These last days have been full of Apple related stories; maybe it’s time to discuss a new topic? Like for example Samsung, direct competitor for Apple in the smartphone market, and take a look at the company move toward more vertical integration. Everybody working in the SC industry knows that Samsung is ranked #2 behind Intel, even if the two companies SC products mix are pretty different. When Intel revenue is essentially coming from processor, Samsung SC revenue is coming from 3 families: DRAM, NAND and System LSI. As you can see from the Quarter by Quarter revenues from the last four years, System LSI revenues are drastically growing, both in value and, even more important, in percentage of overall SC sales. “System LSI” sounds almost obsolete as a name for a product line, but when you realize it represents products like Exynox (Application Processors) or CMC221S (2G/3G/4G Baseband GSM/WCDMA/LTE), in direct competition with, for example, Qualcomm MSM8960 integrated Application Processor, Texas Instruments OMAP5, or Apple A6, you then consider the System LSI name more respectfully…
If you look at the Bill Of Material (BOM) for a smartphone, you can see that there will always be DRAM, NAND Flash and an Application Processor plus a Baseband Processor (or an integrated AP + BB). You can imagine that Samsung top management has made this analysis some time ago, when they decided to heavily invest in developing top class smartphones, considering that manufacturing the high value above mentioned SC content was a good way to keep the value inside the company, which is the definition of the vertical integration: try to develop (and manufacture if it make economic sense) as much as possible of the various parts of a system, and the system itself.
Let’s focus on these non-memory semiconductors: Application Processor and Baseband processor, as these two are the heart of a smartphone and both part of System LSI. Samsung is not part of the handful pioneers of the wireless industry, like Nokia, Ericsson, RIM or Panasonic, and Samsung SC has entered the wireless chip segment more recently than the Qualcomm, TI or ST-Ericsson. This position can be seen as a challenge, but it also gives the new comer a competitive advantage. The company can select very quickly the winning solution, ARM IP core for the application processor, and CEVA DSP IP core for the baseband processor, when the pioneers have made some experimentation at the early days, sometime going to a dead end.
When Samsung (OEM) builds smartphone, the company can select the chips which best fit the need for a specific product, or even a specific market for the same product. We have a good example with the Galaxy Nexus LTE, using TIOMAP 4460 AP, Samsung CMC221 LTE Baseband and VIA Telecom CBP 7.1 CDMA Baseband, to be compared with the Galaxy S3 LTE supporting Korean operators, integrating Samsung devices for both the AP and the Baseband. In this case, both products integrates Baseband developed around CEVA DSP IP, as VIA Telecom also licenses CEVA products.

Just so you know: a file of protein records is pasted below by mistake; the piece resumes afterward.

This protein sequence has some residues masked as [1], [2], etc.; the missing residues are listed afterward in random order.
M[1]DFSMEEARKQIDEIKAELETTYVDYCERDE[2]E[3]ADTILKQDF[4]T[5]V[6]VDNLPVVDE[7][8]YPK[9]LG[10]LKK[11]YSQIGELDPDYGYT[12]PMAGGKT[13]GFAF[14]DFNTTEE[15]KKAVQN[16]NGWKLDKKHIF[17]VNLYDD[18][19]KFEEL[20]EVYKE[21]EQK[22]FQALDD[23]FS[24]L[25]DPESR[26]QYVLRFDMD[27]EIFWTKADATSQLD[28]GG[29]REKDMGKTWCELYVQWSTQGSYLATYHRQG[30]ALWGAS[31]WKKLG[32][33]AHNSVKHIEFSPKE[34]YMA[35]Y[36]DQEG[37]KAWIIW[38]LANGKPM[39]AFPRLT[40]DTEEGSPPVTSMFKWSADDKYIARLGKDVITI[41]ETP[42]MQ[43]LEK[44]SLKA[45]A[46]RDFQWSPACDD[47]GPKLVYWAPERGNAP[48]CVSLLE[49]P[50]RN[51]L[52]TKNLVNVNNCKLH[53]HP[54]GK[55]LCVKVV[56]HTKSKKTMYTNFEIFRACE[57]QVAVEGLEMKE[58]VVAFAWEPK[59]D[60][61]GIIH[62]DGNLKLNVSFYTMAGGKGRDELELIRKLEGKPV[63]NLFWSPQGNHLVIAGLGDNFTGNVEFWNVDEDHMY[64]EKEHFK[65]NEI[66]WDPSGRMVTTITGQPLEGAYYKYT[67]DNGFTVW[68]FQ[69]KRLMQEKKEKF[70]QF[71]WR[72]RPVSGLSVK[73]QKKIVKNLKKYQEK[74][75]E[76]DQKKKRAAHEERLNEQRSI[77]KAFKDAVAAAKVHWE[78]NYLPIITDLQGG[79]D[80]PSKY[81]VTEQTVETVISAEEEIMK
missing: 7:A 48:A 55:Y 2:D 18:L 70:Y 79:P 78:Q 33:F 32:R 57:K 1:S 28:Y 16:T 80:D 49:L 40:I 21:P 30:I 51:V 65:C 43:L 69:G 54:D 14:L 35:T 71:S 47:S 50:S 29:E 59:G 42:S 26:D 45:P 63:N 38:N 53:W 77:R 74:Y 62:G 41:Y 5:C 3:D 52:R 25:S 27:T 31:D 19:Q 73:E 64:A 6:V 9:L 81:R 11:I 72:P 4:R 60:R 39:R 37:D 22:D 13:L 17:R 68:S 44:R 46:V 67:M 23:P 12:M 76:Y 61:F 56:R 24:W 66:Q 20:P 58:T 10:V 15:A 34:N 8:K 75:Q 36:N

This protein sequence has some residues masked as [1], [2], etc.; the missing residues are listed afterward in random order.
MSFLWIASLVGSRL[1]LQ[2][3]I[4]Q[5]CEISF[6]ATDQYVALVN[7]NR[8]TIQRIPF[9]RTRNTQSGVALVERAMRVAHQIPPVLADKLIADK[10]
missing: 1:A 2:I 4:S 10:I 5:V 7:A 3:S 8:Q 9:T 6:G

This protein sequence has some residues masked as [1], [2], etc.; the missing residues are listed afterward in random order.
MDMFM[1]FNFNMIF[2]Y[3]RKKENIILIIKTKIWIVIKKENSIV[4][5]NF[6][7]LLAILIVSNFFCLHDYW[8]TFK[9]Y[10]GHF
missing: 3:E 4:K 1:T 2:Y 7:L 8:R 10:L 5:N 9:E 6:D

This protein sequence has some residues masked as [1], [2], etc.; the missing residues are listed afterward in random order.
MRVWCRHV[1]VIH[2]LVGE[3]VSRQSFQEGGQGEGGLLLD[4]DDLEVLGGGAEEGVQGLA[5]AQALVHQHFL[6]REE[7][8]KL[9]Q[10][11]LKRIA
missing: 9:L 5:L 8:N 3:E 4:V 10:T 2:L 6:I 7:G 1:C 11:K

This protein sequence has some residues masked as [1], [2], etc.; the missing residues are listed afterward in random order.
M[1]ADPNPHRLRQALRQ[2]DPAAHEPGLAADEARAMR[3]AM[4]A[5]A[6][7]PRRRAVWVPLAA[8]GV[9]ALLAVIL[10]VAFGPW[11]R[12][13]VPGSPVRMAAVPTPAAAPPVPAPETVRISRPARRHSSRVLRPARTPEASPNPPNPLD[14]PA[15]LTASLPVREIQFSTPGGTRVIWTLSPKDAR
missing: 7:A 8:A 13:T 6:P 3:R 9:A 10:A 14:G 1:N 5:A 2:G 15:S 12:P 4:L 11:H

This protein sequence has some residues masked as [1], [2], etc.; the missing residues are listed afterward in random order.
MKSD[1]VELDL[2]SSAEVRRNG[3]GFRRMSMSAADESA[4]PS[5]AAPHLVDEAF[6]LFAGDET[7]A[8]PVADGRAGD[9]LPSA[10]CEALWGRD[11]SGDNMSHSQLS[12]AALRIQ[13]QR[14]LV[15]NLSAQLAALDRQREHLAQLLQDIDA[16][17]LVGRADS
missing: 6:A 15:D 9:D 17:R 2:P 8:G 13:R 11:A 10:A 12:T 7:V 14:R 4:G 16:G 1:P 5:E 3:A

But the road for a complete vertical integration is long, and certainly passes by compromises, as Samsung (OEM) does not necessarily integrate Samsung SC products. We have a good example with these three variant of the Galaxy S3, in Korea, Europe and US. The Korean product, as above noticed, is 100% Samsung for the AP and the Baseband, when the product sold in Europe integrates a Baseband from Intel Wireless (Infineon for those who remember). By the way, in both cases, the Baseband also rely on a CEVA DSP IP core for the processing, as Intel Wireless licensee CEVA as well. The Galaxy S3 sold in the US is based on a Qualcomm MSM8960, integrated 2/3/4G Baseband and Application processor. This is strength for Qualcomm as Samsung are one of the biggest revenue drivers for the company today. It also represents a significant threat to Qualcomm as Samsung is going toward more vertical integration…
This vertical integration strategy represent a huge opportunity for CEVA: from a DSP perspective, Samsung exclusively use CEVA DSPs for their LTE designs, so this represents a very strong LTE driver for CEVA. Interesting to notice, many of CEVA’s other customers supply chips into Samsung handsets today, including Broadcom, Intel, ST-Ericsson, Spreadtrum and VIA telecom. A rough estimation (from CEVA) is that CEVA ships in more than 50% of all Samsung handsets today and that market share continues to grow, as Samsung tend to use non-Qualcomm Baseband solution. This did not happen by chance: CEVA has been a long time partner and is the DSP inside Samsung’s LTE roadmaps, as we can see from this press release from 2010 that Samsung has been using CEVA for its LTE development. That’s why, when Samsung is going further in vertical integration, as well as gaining market share in the smartphone segment (the market segment where most of the profit of the overall handset market are made), Qualcomm could cry, Apple displace the fight in the legal field… and a much smaller but successful IP company, CEVA DSP, will laugh!
By Eric Esteve from IPnest